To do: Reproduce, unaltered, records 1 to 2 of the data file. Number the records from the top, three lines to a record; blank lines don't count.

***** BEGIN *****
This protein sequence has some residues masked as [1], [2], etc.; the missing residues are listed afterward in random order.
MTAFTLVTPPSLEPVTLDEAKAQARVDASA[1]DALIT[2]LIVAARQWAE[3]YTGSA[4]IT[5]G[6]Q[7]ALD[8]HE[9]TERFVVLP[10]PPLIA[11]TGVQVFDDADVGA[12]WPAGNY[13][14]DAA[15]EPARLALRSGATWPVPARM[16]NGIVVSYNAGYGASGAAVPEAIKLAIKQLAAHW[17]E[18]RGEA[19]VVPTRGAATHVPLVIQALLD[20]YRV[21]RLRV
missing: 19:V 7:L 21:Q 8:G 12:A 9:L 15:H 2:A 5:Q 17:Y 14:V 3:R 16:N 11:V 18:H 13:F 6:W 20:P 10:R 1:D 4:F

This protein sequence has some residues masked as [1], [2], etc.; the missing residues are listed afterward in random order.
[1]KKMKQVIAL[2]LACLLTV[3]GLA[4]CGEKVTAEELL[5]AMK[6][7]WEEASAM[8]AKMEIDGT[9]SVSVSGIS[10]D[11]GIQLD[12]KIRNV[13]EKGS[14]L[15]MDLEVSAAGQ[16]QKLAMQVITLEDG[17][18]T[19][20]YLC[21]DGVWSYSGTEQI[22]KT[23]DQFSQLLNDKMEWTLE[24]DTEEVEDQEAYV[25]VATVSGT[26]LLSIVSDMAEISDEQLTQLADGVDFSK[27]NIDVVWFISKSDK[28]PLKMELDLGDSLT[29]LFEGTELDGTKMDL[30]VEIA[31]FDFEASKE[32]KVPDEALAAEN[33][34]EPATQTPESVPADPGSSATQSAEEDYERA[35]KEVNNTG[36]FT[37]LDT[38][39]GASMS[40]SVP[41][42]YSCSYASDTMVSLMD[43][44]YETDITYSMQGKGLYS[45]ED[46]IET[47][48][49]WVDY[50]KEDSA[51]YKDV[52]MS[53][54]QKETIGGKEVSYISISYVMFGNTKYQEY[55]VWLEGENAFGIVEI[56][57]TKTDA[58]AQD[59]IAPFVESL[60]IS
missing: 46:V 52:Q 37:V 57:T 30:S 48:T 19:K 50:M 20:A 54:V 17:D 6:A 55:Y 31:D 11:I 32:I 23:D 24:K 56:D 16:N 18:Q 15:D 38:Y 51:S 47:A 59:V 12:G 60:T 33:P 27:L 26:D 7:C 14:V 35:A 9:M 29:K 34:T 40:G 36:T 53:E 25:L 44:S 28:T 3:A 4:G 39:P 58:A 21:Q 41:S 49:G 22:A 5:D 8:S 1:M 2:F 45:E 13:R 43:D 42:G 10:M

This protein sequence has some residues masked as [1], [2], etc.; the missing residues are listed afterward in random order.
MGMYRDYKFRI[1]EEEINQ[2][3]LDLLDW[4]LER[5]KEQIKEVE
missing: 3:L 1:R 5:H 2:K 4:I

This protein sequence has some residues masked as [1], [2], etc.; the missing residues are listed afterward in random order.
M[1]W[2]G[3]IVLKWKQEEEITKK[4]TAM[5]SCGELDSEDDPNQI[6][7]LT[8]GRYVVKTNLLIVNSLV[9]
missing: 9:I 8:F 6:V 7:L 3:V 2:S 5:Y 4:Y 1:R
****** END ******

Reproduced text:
This protein sequence has some residues masked as [1], [2], etc.; the missing residues are listed afterward in random order.
MTAFTLVTPPSLEPVTLDEAKAQARVDASA[1]DALIT[2]LIVAARQWAE[3]YTGSA[4]IT[5]G[6]Q[7]ALD[8]HE[9]TERFVVLP[10]PPLIA[11]TGVQVFDDADVGA[12]WPAGNY[13][14]DAA[15]EPARLALRSGATWPVPARM[16]NGIVVSYNAGYGASGAAVPEAIKLAIKQLAAHW[17]E[18]RGEA[19]VVPTRGAATHVPLVIQALLD[20]YRV[21]RLRV
missing: 19:V 7:L 21:Q 8:G 12:A 9:L 15:H 2:A 5:Q 17:Y 14:V 3:R 16:N 11:V 18:H 13:F 6:W 20:P 10:R 1:D 4:F

This protein sequence has some residues masked as [1], [2], etc.; the missing residues are listed afterward in random order.
[1]KKMKQVIAL[2]LACLLTV[3]GLA[4]CGEKVTAEELL[5]AMK[6][7]WEEASAM[8]AKMEIDGT[9]SVSVSGIS[10]D[11]GIQLD[12]KIRNV[13]EKGS[14]L[15]MDLEVSAAGQ[16]QKLAMQVITLEDG[17][18]T[19][20]YLC[21]DGVWSYSGTEQI[22]KT[23]DQFSQLLNDKMEWTLE[24]DTEEVEDQEAYV[25]VATVSGT[26]LLSIVSDMAEISDEQLTQLADGVDFSK[27]NIDVVWFISKSDK[28]PLKMELDLGDSLT[29]LFEGTELDGTKMDL[30]VEIA[31]FDFEASKE[32]KVPDEALAAEN[33][34]EPATQTPESVPADPGSSATQSAEEDYERA[35]KEVNNTG[36]FT[37]LDT[38][39]GASMS[40]SVP[41][42]YSCSYASDTMVSLMD[43][44]YETDITYSMQGKGLYS[45]ED[46]IET[47][48][49]WVDY[50]KEDSA[51]YKDV[52]MS[53][54]QKETIGGKEVSYISISYVMFGNTKYQEY[55]VWLEGENAFGIVEI[56][57]TKTDA[58]AQD[59]IAPFVESL[60]IS
missing: 46:V 52:Q 37:V 57:T 30:S 48:T 19:K 50:M 20:A 54:V 17:D 6:A 55:Y 31:D 11:I 32:I 23:D 24:K 56:D 16:N 18:Q 15:D 38:Y 51:S 47:A 59:V 12:G 60:T 33:P 27:L 26:D 7:C 14:V 35:A 9:M 29:K 34:T 40:G 36:T 53:E 25:L 44:S 28:T 3:A 4:G 39:P 58:A 21:Q 41:S 49:G 22:A 5:D 8:S 1:M 2:F 45:E 13:R 43:D 42:G 10:M